Sage Bannick is the director, producer, and cowriter of The Absent, a new thriller set in the sordid world of a Washington high school. He has also worked as an actor, writer, and producer on Ari Bernstein’s 2004 film, Just Hustle.
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EI: You’ve worked as a producer, writer, actor, and now, director. Did you always plan on wearing so many hats in the film industry?
SB: I have always enjoyed every aspect of entertainment, when I was younger I worked as a radio DJ, a journalist and a studio photographer. So after all my studies in college were done it was natural to write and act. Directing film is really the culmination of all arts.
EI: What was it about The Absent that made you decide it was the film to make your debut as a feature length director?
SB: We wrote "The Absent" specifically for the locations we had available. We didn’t have much money but we had some great resources, like lumber to build sets and a high school that granted us full access. In our first feature "Just Hustle" we had trouble with production sound so we tried to keep the scenes short and sweet. We also knew their was a good market for thrillers so "The Absent" was a good project to helm.
EI: What are some of the benefits and challenges of shooting a film without studio backing?
SB: No backing usually means less problems but generally any film has it’s fair share of conflict. People who work in the medium only do it because of their passion to tell stories. I look forward to doing a studio film if the opportunity presents itself until then I will continue to make little thrillers.
EI: The Absent is set around high school characters, but the story feels much more mature than your average dead teenager movies. Was it your conscious choice to play with genre expectations?
SB: We really wanted to pay homage to David Lynch. You can see several references. We wanted to create a film that would appeal to the horror hounds, the teens and the movie buffs like me and my co-writers. I love the genre and want to continue to work in it doing different things. The next project will focus more on character.
EI: Your cast had a unique and believable chemistry onscreen. How did you develop that during production?
SB: Several of the cast members were friends or had worked together on previous projects. We flew them up early to have time to bond. They were all extremely close by the end of the shoot.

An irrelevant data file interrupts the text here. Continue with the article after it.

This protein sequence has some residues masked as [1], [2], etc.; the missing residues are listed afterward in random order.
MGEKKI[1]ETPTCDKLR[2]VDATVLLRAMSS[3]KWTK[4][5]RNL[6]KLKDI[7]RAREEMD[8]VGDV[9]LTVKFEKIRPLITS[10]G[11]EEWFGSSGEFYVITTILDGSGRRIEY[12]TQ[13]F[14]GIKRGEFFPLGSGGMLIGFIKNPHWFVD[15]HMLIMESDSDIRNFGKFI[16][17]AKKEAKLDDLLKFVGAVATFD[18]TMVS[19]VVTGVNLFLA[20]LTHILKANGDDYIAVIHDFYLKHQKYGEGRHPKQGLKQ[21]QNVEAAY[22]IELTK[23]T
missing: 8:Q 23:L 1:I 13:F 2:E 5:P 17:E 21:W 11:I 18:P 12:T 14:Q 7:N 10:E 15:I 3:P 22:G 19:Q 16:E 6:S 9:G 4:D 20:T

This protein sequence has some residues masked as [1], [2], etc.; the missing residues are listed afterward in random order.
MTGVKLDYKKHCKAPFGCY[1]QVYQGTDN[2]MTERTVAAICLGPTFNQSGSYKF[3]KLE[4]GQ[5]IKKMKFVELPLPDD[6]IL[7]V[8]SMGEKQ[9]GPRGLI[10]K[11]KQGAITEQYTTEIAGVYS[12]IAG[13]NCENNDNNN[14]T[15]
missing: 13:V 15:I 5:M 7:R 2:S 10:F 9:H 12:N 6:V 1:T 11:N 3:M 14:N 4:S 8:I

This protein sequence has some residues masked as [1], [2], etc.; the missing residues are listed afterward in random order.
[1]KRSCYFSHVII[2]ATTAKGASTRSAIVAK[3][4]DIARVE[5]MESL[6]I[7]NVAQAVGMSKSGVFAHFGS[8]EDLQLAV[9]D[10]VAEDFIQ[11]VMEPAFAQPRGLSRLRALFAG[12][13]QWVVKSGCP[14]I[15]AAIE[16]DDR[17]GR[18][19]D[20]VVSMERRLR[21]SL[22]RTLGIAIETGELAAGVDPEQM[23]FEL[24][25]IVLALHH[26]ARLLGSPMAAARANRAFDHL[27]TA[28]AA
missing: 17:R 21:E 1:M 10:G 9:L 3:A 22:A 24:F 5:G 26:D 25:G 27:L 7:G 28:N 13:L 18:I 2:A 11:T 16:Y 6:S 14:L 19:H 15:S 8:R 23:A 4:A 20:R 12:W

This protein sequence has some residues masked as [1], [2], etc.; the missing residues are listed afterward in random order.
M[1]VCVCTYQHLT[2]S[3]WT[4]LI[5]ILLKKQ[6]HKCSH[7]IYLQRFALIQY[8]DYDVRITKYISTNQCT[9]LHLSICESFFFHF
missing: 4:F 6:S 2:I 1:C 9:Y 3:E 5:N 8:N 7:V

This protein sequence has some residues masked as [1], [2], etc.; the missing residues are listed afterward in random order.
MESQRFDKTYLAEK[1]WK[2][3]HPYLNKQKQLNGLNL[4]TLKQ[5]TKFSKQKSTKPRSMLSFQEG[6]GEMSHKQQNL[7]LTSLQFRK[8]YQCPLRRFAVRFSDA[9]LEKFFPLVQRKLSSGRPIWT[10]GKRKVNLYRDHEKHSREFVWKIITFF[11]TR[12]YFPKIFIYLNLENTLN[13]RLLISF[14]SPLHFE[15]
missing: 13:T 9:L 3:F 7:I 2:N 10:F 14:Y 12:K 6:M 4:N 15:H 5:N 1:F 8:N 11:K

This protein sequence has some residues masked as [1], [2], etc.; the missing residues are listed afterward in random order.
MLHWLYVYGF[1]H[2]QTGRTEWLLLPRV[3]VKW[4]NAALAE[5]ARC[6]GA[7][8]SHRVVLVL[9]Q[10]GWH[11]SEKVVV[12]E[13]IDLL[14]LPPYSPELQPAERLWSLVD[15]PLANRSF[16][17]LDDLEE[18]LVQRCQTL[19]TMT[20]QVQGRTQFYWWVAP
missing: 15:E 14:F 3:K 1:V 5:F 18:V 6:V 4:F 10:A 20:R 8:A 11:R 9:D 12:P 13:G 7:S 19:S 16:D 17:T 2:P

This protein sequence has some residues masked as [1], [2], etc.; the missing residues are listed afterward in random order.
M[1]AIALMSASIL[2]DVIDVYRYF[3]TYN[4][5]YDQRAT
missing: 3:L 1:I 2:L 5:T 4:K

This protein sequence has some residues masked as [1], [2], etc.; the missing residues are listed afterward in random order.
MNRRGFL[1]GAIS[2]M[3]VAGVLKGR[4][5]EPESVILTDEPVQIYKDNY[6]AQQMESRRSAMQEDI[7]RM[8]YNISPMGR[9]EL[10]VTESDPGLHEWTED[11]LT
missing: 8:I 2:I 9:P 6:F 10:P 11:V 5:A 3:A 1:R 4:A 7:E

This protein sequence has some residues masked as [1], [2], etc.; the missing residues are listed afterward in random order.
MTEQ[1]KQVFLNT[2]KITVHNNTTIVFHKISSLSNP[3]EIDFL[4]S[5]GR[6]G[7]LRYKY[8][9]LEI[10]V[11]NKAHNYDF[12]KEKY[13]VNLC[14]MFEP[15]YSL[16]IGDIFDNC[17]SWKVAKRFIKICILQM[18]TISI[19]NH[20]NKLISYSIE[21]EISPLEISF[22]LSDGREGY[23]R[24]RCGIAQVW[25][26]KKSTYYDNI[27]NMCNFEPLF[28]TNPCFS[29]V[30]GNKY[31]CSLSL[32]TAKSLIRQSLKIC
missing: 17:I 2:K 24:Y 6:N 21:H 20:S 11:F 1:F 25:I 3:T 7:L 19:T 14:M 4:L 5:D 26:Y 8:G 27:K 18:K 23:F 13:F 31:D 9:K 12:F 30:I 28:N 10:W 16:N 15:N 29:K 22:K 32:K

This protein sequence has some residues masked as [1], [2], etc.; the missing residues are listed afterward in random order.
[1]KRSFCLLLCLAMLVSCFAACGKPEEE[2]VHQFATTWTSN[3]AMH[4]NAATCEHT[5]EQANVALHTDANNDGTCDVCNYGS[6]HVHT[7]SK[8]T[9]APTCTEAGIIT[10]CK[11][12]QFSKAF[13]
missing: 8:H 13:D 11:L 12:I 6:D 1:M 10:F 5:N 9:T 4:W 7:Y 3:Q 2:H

EI: It seems like you drew a lot of inspiration from the Washington state landscape in filming The Absent. How did your setting influence the tone and look of the film?
SB: I love Washington and I really wanted to take advantage of the beautiful Methow Valley. I really paid homage to "Twin Peaks" and Northern Exposure" which were also filmed not too far away.
EI: The practical gore effects really stand out compared to so many modern horror films that rely on slick CGI. What made you choose this route?
SB: We wanted the blood to feel as natural as possible.
EI: There are quite a few scenes set outdoors in The Absent. How do you handle the added challenge of time constraints when you have to deal with losing daylight?
SB: We shot all our outdoor stuff during "The Magic Hour" so the sunlight was perfect for shooting. We also had a couple of guys with reflectors. Then in post we had a great color timer at Laser Pacific dialing everything in to match perfectly.
EI: You were one of three screenwriters credited for The Absent. From your experience, what are some of the benefits and drawbacks to collaborating on a screenplay?
SB: I love to collaborate and I was really fortunate to be able to work with two good friends on the script. They both had strong ideas and the best ideas always got on the page. I hope I can work with Ari Bernstein and Damon Abdallah again.
EI: Do you plan to continue working in the horror/thriller genre?
SB: Horror and comedy are the best places to cut your teeth for young filmmakers. I hope I can continue to add to the genres.
EI: What and who are some of your biggest influences as a filmmaker and writer?
SB: I really pull from my friends Lucky Mckee, Scott Spiegal and Boaz Yakin.
EI: Can you tell us what you’re working on next?
SB: I am working on three scripts right now hopefully one of them attracts some money and I can get the team back together to do it all over again.
EI: When can we expect to see The Absent on DVD?
SB: We have a few offers for distribution but we are still waiting to hear back from 2 companies. We should have our final plan by the end of the month.
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To learn more about The Absent, visit the film’s official website at www.theabsentmovie.com. More information is available at the film’s Facebook page (Absent Movie) and on YouTube at The Absent OMP.